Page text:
Not only is little known about how he was chosen, there's also no new candidate in sight.
Nadon's name was on a list of three potential candidates. That list of three, which had been drawn up by a selection committee made up of MPs, was then sent to the government. That means two other suitable candidates are presumably available to fill the empty Quebec seat on the top court. But it's not known who they are, or whether a new batch of candidates will be drawn up.
All that's certain is that the top court has been staffed by eight judges, not nine, since the end of August, and that it bears a heavy workload, including such nation-defining cases as the future of the Senate and physician-assisted suicide.
The top court ruled that Nadon, a Federal Court judge and native Quebecer who lives in Ottawa, couldn't fill the Quebec slot because he's not a sitting Quebec judge nor a current member of the Quebec bar.
Adam Dodeck, a lawyer and law professor, said in a phone interview that Nadon's appointment shows the system is broken.
"It hasn't delivered on what this government and previous governments promised Canadians, which is accountability and transparency in the Supreme Court selection process, and it's failed utterly in both respects."
An ad hoc committee of five MPs, bound by a confidentiality agreement, whittled down a list of nominees chosen by the government to three names. One of those names was Nadon's.
Secrecy was paramount
Françoise Boivin, the NDP MP on the committee, said secrecy was paramount. "It's so confidential that we couldn't keep any documents; we received things on USB keys that you had to return, and you had codes. It's a cone of silence type of thing."
The iron-clad clandestine process made it all the more puzzling when Prime Minister Stephen Harper said in the House of Commons on April 1, "During consultations, all of the parties in the House agreed with the idea of appointing a Quebecer from the Federal Court to the Supreme Court."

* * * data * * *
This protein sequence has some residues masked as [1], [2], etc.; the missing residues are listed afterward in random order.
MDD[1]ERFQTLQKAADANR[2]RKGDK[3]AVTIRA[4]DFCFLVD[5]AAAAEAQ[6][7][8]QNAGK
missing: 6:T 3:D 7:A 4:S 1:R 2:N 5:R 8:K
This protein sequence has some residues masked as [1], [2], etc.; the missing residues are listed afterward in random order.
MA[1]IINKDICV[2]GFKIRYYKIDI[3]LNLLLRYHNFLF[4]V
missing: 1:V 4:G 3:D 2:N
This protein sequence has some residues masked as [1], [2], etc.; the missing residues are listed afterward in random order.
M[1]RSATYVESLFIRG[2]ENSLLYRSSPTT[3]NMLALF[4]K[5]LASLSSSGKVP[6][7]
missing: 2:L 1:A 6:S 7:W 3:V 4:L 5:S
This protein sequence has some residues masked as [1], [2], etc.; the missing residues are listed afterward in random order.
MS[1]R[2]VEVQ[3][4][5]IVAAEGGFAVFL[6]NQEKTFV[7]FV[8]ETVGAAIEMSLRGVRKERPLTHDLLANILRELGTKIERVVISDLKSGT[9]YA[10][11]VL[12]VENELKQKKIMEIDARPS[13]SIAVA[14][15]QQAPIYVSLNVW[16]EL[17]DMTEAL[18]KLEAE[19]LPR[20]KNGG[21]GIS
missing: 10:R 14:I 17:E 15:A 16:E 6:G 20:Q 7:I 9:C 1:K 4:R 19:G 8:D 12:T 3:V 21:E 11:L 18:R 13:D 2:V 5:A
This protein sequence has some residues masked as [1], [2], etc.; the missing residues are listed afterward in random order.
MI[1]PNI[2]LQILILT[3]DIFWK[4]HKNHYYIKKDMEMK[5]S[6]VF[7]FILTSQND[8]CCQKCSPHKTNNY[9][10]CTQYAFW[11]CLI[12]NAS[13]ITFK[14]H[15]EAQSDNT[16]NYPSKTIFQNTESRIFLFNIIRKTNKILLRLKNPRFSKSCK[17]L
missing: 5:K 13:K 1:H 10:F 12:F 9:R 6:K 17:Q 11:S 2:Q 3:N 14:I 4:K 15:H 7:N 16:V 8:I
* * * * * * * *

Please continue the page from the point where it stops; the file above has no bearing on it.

Harper then went further: "The Liberal Party in fact supported the nominee for the Supreme Court," he said.
Liberal justice critic Sean Casey has written a letter to the commissioner of federal judicial affairs asking for an investigation into Harper's comment.
Liberal MP Irwin Cotler has filed dozens of questions in Parliament, including a query about what consultations Harper was referring to and how did he find out about them. The government has 45 days to reply.
Boivin thinks Harper's comments might have been a trap to force committee members to end their vow of secrecy. "I know, I'm not born yesterday, as a lawyer I know exactly what they're trying to do," she said, in a telephone interview.
Did Harper breach confidentiality?
Harper is not himself breaking the confidentiality agreement, Boivin says. "How can he be breaking confidentiality when he's not part of the committee?"
Asked if someone else on the committee could have leaked details to Harper or his office, Boivin said nothing she's heard from Harper leads her to believe he has genuine knowledge of the proceedings. "It's empty words in my book, because he doesn't know."
Given that Harper has spoken about not just the results but the actual deliberations of the committee, it's possible Boivin and the other opposition MP on the panel — Liberal Dominic LeBlanc — could simply use their parliamentary privilege and spill the beans about how Nadon was chosen.
Legally, if the words are said in the House of Commons, parliamentary privilege is a powerful implement that bestows legal immunity from civil or criminal liability.
LeBlanc did not respond to a phone call about whether Harper's remarks would prompt him to break his confidentiality pledge.
Boivin says it would "kill her" to break the agreement. "I have a reputation as a lawyer, as a person of her word."
The three other MPs on the committee are Conservatives — Robert Goguen, Jacques Gourde and Shelly Glover.
Asked if the selection of one of the top judges in the country should be decided more transparently, Boivin said the process should be taken out of the hands of politicians. On the other hand, she also thinks the process worked extremely well when Justice Richard Wagner was chosen in 2012.
"I was so happy with it," she said, stipulating she could say no more.
Meanwhile, the Supreme Court has been operating with a vacancy for the past eight months and Justice Louis LeBel must retire by November, vacating another seat.